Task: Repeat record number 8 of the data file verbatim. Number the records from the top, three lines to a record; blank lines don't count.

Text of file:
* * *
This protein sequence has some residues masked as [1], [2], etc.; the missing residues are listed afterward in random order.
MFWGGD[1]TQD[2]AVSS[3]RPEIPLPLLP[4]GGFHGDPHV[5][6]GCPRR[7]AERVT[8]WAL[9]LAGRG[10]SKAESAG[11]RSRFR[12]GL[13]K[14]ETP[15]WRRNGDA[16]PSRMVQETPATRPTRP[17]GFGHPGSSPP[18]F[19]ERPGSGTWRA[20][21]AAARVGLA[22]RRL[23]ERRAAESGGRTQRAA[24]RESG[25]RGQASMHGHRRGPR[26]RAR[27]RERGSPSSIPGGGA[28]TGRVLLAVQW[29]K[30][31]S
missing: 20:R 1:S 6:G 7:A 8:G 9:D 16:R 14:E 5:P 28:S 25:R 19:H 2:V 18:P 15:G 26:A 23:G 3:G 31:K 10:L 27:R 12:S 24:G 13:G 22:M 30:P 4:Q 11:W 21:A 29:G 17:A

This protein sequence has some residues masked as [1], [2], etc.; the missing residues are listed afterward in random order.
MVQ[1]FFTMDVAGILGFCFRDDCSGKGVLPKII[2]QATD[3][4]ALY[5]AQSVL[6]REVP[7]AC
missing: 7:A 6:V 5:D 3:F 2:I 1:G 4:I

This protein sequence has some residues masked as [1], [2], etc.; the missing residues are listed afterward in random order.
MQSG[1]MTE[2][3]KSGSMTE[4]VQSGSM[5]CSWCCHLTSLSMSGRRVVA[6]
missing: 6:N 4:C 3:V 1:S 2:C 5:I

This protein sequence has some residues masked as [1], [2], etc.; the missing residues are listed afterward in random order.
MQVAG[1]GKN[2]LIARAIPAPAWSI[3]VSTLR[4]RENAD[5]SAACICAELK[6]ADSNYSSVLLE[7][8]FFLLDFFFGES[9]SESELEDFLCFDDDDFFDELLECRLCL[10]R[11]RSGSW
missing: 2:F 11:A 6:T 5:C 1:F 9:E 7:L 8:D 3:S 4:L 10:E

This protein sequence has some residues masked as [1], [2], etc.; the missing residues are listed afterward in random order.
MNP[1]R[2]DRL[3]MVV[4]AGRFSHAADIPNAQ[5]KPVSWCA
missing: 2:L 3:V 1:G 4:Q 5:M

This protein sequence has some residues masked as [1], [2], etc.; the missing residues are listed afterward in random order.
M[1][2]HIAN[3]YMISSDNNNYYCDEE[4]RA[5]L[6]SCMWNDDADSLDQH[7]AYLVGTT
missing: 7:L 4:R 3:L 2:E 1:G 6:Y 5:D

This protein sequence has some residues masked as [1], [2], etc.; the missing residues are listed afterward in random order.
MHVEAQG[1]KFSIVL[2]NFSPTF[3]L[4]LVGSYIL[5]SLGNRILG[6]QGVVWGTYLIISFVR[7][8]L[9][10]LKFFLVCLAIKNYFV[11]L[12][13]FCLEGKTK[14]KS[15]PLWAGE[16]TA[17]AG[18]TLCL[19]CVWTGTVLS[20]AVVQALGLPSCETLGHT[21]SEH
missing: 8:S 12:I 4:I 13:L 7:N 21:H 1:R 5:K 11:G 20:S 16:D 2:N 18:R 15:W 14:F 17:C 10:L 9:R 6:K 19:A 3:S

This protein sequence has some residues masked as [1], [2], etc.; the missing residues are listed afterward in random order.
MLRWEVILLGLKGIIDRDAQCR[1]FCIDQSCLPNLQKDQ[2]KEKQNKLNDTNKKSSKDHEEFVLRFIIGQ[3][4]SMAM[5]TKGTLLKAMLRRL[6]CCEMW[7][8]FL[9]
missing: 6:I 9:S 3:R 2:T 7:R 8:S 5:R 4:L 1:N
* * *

This protein sequence has some residues masked as [1], [2], etc.; the missing residues are listed afterward in random order.
MLRWEVILLGLKGIIDRDAQCR[1]FCIDQSCLPNLQKDQ[2]KEKQNKLNDTNKKSSKDHEEFVLRFIIGQ[3][4]SMAM[5]TKGTLLKAMLRRL[6]CCEMW[7][8]FL[9]
missing: 6:I 9:S 3:R 2:T 7:R 8:S 5:R 4:L 1:N